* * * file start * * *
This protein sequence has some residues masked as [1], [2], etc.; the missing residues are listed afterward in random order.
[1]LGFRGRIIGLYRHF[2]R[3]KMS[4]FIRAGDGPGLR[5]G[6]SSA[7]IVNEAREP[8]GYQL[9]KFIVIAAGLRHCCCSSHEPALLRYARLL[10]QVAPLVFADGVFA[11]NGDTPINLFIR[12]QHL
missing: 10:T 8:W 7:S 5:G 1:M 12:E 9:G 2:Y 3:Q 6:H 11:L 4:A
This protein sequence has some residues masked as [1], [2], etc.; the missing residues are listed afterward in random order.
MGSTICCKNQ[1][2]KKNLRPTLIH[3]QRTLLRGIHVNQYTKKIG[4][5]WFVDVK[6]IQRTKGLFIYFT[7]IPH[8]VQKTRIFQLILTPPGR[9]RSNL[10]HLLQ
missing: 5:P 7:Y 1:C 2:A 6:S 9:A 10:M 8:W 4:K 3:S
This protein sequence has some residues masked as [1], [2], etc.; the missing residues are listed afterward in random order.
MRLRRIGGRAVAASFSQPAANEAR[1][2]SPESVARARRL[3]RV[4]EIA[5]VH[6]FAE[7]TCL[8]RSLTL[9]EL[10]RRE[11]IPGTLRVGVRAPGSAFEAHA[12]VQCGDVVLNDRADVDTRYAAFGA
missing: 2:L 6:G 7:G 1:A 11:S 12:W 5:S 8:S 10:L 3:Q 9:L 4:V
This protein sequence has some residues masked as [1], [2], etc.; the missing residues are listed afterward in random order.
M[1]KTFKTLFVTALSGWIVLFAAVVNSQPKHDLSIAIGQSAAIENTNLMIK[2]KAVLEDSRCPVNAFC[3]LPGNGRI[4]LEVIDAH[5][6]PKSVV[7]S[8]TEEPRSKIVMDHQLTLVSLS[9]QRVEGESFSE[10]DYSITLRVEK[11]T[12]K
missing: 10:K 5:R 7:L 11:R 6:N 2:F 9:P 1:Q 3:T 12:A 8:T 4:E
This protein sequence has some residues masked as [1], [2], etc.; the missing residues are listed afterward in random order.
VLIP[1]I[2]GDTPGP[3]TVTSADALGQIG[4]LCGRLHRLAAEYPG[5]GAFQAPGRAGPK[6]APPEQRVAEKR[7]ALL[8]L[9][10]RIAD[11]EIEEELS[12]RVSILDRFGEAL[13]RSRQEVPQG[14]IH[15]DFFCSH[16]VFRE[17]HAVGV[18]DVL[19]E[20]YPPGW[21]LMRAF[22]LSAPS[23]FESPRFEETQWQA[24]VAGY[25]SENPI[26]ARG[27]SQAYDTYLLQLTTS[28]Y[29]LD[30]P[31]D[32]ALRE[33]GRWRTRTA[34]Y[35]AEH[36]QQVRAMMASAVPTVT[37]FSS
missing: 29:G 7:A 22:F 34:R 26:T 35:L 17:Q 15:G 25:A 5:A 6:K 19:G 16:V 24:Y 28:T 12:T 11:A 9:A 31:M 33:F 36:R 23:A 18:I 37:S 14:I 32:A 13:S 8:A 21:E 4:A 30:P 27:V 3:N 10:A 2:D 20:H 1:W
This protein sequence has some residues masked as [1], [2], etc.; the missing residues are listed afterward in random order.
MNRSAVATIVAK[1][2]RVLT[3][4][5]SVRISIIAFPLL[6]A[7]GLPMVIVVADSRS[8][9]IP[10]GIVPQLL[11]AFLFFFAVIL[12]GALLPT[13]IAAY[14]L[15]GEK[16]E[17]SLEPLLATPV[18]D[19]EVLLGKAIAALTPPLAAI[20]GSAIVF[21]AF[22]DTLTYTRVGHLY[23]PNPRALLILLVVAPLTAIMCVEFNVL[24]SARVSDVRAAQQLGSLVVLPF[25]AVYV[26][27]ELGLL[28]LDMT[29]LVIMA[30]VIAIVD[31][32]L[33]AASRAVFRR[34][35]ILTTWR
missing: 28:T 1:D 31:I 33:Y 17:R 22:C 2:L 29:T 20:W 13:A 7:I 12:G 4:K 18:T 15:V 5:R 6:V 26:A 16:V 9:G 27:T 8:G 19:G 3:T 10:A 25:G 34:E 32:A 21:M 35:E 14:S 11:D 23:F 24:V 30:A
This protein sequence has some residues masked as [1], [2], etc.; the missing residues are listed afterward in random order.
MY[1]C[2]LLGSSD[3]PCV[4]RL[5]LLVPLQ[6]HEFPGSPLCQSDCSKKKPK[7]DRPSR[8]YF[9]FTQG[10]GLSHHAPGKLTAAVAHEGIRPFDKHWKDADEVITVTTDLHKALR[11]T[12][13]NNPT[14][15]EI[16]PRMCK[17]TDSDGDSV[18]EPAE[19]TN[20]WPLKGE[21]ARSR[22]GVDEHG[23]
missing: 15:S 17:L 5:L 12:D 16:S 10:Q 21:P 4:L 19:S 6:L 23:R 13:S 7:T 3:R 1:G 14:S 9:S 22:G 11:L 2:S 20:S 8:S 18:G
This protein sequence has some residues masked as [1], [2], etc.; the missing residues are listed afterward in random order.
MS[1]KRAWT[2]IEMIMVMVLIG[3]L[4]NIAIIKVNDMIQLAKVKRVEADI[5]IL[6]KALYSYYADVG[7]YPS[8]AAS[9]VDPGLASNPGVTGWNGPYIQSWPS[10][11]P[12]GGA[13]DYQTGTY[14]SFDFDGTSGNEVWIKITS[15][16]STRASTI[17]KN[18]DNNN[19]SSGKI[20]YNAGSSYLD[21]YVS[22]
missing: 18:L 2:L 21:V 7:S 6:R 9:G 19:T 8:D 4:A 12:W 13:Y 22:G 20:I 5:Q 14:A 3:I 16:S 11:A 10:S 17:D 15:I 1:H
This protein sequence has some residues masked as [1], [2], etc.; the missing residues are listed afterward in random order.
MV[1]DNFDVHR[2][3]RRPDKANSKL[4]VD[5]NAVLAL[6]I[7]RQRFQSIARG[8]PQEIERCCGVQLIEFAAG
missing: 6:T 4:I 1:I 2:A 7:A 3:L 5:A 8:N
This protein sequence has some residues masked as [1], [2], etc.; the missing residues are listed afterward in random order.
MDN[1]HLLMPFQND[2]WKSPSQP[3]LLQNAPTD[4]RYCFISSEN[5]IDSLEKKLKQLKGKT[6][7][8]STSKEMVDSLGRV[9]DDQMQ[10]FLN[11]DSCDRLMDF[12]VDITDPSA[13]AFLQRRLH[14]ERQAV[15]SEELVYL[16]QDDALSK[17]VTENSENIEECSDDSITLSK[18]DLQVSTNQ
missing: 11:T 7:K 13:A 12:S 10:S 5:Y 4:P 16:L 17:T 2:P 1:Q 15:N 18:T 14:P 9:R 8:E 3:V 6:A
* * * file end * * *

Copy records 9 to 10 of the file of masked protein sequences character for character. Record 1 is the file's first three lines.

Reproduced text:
This protein sequence has some residues masked as [1], [2], etc.; the missing residues are listed afterward in random order.
MV[1]DNFDVHR[2][3]RRPDKANSKL[4]VD[5]NAVLAL[6]I[7]RQRFQSIARG[8]PQEIERCCGVQLIEFAAG
missing: 6:T 4:I 1:I 2:A 7:A 3:L 5:A 8:N
This protein sequence has some residues masked as [1], [2], etc.; the missing residues are listed afterward in random order.
MDN[1]HLLMPFQND[2]WKSPSQP[3]LLQNAPTD[4]RYCFISSEN[5]IDSLEKKLKQLKGKT[6][7][8]STSKEMVDSLGRV[9]DDQMQ[10]FLN[11]DSCDRLMDF[12]VDITDPSA[13]AFLQRRLH[14]ERQAV[15]SEELVYL[16]QDDALSK[17]VTENSENIEECSDDSITLSK[18]DLQVSTNQ
missing: 11:T 7:K 13:A 12:S 10:S 5:Y 4:P 16:L 17:T 2:P 1:Q 15:N 18:T 14:P 9:R 8:E 3:V 6:A